- Schedule a time to worry!
Research indicates that people do indeed get short-term relief from worrying, and many people find it impossible to stop worrying. What can be useful is allocating a certain time period in your day to do this worrying ! When the thoughts intrude at other times of the day, try to tell yourself that you will indeed allow them to intrude, but only at the allocated time. Once you have spent 10 or 20 minutes worrying, you can then allocate a time to worry again the next day if this is what you want to do. Phrased like this, it helps the logical part of your mind to see the pointlessness of worrying, while allowing your emotions some outlet.
- See the anxiety as alien to you.
If you understand that the physical manifestations of anxiety, together with the mental manifestations of anxiety, are in effect inappropriate bursts of adrenalin, which have nothing to do with your real life, you are well on the way to separating normal logical you from the emotional over-reaction that is going on. Yes, this over-reaction is happening inside your brain and your chemistry, but try to tell yourself that it has nothing to do with the real you, who simply wants to get on with life and whatever you are doing. Trying to see the anxiety as an alien being to be ignored, allows you to see it as a separate object, which you are determined to ignore as much as possible. Accordingly, when you get symptoms of anxiety you can see them as simply symptoms which have got nothing to do with the real you, and these symptoms cannot harm you.
- Any attention makes anxiety worse.
Your brain tries to decide what is important, based on how much attention you give various things in your life. If you give the anxiety symptoms a lot of attention, they become more frequent and stronger. Conversely, if you ignore the symptoms as mentioned, and dismiss them as a glitch in your biochemistry, and refuse to think about them, your brain slowly gets the message.
- Tell yourself what you would tell a friend.
This is one of the fundamental principles in CBT (Cognitive Behaviour Therapy). We are all very good at giving sensible advice to other people who are distressed, so try to think what logical cross-questioning and persuasion would you apply to a friend who had anxiety symptoms. For example, someone who was very afraid they might have a serious illness because of a few minor symptoms, would be told by friends that this was theoretically vaguely possible, but extremely unlikely. Similarly, someone who is afraid to go out of the house alone, or get into a lift, would understand that they would not apply the same advice to their family and friends, so the dangers the patient anticipates must really not be that likely. A core phrase in overcoming anxiety about bad things that might happen is “play the odds” accepting that bad things do happen from time-to-time, but in reality they are statistically rare events. Many people worry about bad things that might happen, when the statistical reality is that they are just as likely to win Tattslotto!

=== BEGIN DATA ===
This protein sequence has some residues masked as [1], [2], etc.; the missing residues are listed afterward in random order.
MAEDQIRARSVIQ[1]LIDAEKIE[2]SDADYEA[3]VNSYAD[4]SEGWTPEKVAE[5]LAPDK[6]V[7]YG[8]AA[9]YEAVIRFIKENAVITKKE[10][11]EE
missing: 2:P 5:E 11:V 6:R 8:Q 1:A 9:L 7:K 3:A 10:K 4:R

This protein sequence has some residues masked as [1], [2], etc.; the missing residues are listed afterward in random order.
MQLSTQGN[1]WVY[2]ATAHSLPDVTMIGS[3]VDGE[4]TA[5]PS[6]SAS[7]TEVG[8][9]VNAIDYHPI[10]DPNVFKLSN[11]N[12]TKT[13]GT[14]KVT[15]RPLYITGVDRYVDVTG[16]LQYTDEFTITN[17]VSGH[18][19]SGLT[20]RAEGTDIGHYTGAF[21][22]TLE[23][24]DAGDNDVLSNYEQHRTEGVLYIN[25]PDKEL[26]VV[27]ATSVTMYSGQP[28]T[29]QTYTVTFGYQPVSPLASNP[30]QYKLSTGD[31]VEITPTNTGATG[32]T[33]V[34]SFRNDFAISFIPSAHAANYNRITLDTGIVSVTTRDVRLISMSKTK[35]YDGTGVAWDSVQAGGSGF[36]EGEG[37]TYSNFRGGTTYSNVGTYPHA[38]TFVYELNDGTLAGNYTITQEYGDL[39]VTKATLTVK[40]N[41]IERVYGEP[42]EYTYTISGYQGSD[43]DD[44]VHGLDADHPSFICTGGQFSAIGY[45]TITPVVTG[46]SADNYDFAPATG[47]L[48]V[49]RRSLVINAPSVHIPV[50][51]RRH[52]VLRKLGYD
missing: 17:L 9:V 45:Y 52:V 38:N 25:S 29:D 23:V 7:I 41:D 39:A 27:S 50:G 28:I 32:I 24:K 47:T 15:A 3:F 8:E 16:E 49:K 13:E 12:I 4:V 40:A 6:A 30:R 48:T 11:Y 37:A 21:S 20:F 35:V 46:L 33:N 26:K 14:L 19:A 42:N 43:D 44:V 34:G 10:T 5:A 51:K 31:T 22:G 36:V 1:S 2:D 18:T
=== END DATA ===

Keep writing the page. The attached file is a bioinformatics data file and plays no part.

- Make your brain focus on something else.
In theory, the human brain can only focus on one issue at a time, so focussing on the practicalities and realities of life will prevent the brain from getting carried away with intense anxiety and worry. If anxiety and worrying continue to intrude into your mind, you can try mental problem solving, such as doing mathematics in your head, or spelling words backwards.
- Thought stopping.
This technique comes in two forms. The first technique is to shout “Stop” (either out loud or in your own mind) at the recurring intrusive anxiety thoughts. The second technique involves wearing a rubber band on your wrist, and springing the rubber band back against your wrist, as pain has priority in the human mind, and may break the intrusive cycle of thoughts.
- Do not seek reassurance from others !
If you become reliant on other people for help in overcoming irrational thoughts and irrational worrying, you will always need to have somebody in this role for you. Apart from this being impractical, it is very likely to strain relationships with other people, if you are frequently asking for reassurance about the multiple possible anxious scenarios that your brain can dream up. It is far better to see your anxiety and worrying as a bad habit your brain has developed, with or without associated chemical changes in your brain, and tackle those symptoms along the lines described in this paper.
As mentioned earlier, it is possible that anxiety is a symptom of depression, in which case, treatment of the depression will automatically reduce the anxiety. In some cases, intense anxiety is due to physical problems, such as an overactive thyroid gland (often associated with heat sensitivity and weight loss). People who are prone to anxiety may benefit from avoiding caffeine, such as in coffee or cola drinks.